Image of Forrest W. Bassett's letter to Ava Marie Shaw, January 27, 1918 Image of Forrest W. Bassett's letter to Ava Marie Shaw, January 27, 1918

Image of Forrest W. Bassett's letter to Ava Marie Shaw, January 27, 1918 Image of Forrest W. Bassett's letter to Ava Marie Shaw, January 27, 1918

Click images to enlarge.

Jan. 27, 1918.

Dear Marie,

Stock has gone to K. City so I came down to the Leav. “Y” to write. I sure was glad to get your letter. Yesterday I tried to bribe the C’p’l in charge of quarters to bring a letter from Beloit with the mail, but even a big slice of Blanche’s cake was not enough.

I am still going to the motor class at the Service School. Have you a picture of the latter?

Tuesday afternoon we took the horses out for exercise. Nearly three weeks of loafing around in the corral made them feel pretty funny. We had quite an exciting time rounding up our own horses. I got “Ten” out before the stampede but had a gay time “snagging” a mule to lead. “Ten” had fattened a little since I saw him last, and when I saddled him, had to let out the cincha (which is the strap around the belly) about two inches more than usual. I am showing the effects of Army starvation in the same way. The mule I caught was a new one but he performed alright except that he kept a good stiff pull on the rope most of the time. Neither the Captain nor the Lietenants were with us and when we got into the woods we kicked a few slats loose. We hooted and yelled like a bunch of kids on the last day of school. The horses and mules had the same spirit and about every two minutes one would get loose (accidently on purpose on the part of the rider) and we would have some more fun catching them. Ten sure is one wise horse and is “on” to everything going, whether it’s heading off loose mules or jumping up a slippery hill. Gee, but you can’t imagine what great fun it is to ride a good, easily guided horse. When I think of the good times we used to have canoeing, and in the water, and shooting, it makes me wish we could be together on horses. We have fine saddles and the Company looks great mounted, every man in same uniform and every one in line with his “lead” horse to the right of the horse he is riding. We rode again Thursday but we didn’t have much fun as it was too slippery to let the horses go faster than a walk.

Tuesday night and Wednesday the Co. A-6 went on guard. I had it pretty soft, as I only had 6:30-8:30 P:M 12:30-2:30 A:M and from 6:30-8:30 A:M on actual guard duty. The night was not very cold and was clear and moonlight. All I did Wednesday after 8:30 A:M was to take one of the prisoners from the guardhouse to his Company mess house for dinner. This fellow had a couple pretty serious charges against him. One was impersonating an officer and the other was being absent without leave. He belonged to the same Co. that the other Bassett is in. The latter is in the same class with me at the Service School. His home was in Rockford, Ill. and he worked for awhile as telegraph operator at the N.W. R.R. depot in Beloit. When he enlisted he was in San Francisco. This makes me think about addressing my letters. It is uneccessary to write out my middle name. (but always my first)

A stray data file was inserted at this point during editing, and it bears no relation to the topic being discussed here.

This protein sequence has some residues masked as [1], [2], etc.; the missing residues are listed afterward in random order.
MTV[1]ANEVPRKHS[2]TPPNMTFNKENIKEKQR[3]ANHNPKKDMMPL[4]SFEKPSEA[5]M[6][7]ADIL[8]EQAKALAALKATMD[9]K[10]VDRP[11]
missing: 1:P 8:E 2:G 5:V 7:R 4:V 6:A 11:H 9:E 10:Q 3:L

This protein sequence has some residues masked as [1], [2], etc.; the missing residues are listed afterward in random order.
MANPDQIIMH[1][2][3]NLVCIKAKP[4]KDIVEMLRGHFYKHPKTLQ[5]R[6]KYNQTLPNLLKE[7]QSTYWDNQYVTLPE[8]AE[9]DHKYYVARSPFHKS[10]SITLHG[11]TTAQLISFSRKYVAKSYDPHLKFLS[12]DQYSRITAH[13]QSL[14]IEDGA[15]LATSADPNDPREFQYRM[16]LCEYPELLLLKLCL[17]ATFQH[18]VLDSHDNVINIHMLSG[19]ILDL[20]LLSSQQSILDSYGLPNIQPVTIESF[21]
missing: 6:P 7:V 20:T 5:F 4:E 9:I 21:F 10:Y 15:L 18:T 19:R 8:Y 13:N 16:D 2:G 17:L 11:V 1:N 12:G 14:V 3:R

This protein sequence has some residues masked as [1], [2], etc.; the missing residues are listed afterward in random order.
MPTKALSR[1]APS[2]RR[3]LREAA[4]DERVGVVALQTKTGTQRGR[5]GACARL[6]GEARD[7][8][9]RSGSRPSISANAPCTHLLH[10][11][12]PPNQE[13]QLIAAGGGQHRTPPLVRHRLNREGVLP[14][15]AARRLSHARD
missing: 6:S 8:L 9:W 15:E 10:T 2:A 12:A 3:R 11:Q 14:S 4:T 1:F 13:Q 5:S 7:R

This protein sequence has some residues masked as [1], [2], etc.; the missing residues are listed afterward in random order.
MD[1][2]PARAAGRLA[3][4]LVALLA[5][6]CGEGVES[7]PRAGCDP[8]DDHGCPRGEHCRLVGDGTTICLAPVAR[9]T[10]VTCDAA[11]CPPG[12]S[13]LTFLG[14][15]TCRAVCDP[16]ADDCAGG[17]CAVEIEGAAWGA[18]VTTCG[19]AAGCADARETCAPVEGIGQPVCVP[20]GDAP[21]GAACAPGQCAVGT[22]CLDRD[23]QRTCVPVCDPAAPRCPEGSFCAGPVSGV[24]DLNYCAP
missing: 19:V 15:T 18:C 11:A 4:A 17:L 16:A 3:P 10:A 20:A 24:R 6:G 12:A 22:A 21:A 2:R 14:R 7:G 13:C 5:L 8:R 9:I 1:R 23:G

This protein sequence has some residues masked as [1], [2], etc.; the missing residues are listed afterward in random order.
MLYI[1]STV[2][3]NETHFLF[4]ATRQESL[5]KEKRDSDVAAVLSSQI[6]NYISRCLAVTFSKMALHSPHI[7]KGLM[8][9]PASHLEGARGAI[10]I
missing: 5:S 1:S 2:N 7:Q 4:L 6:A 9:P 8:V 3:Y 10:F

Here is the address:

Forrest W. Bassett
Co. A-6th Fld. B’n. Signal Corps
Ft. Leavenworth, Kans.

Write Signal Corps in full as you have been doing but abbreviate the Fld. B’n.

Well I am in hopes that there will be a letter from A.M.S. [Ava Marie Shaw] on my bunk when I come in tomorrow noon. Please.

With love,
Forrest.

 

Image of Forrest W. Bassett's field message to sister Blanche Treadway Poquette, January 27, 1918

Click image to enlarge.

 

Meredith Huff
Public Services

Emma Piazza
Public Services Student Assistant

 

Throwback Thursday: Sledding Edition, Part II

January 18th, 2018

Each week we’ll be posting a photograph from University Archives that shows a scene from KU’s past. We’ve also scanned more than 34,800 images from KU’s University Archives and made them available online; be sure to check them out!

Have you braved the cold this week to enjoy some sledding on campus?

Photograph of people sledding toward Memorial Stadium, 1950s

Sledding on campus with Memorial Stadium in the background, 1950s.
University Archives Photos. Call Number: RG 0/24/1 Snow 1950s Prints:
Campus: Areas and Objects (Photos).
Click image to enlarge (redirect to Spencer’s digital collections).

Caitlin Donnelly
Head of Public Services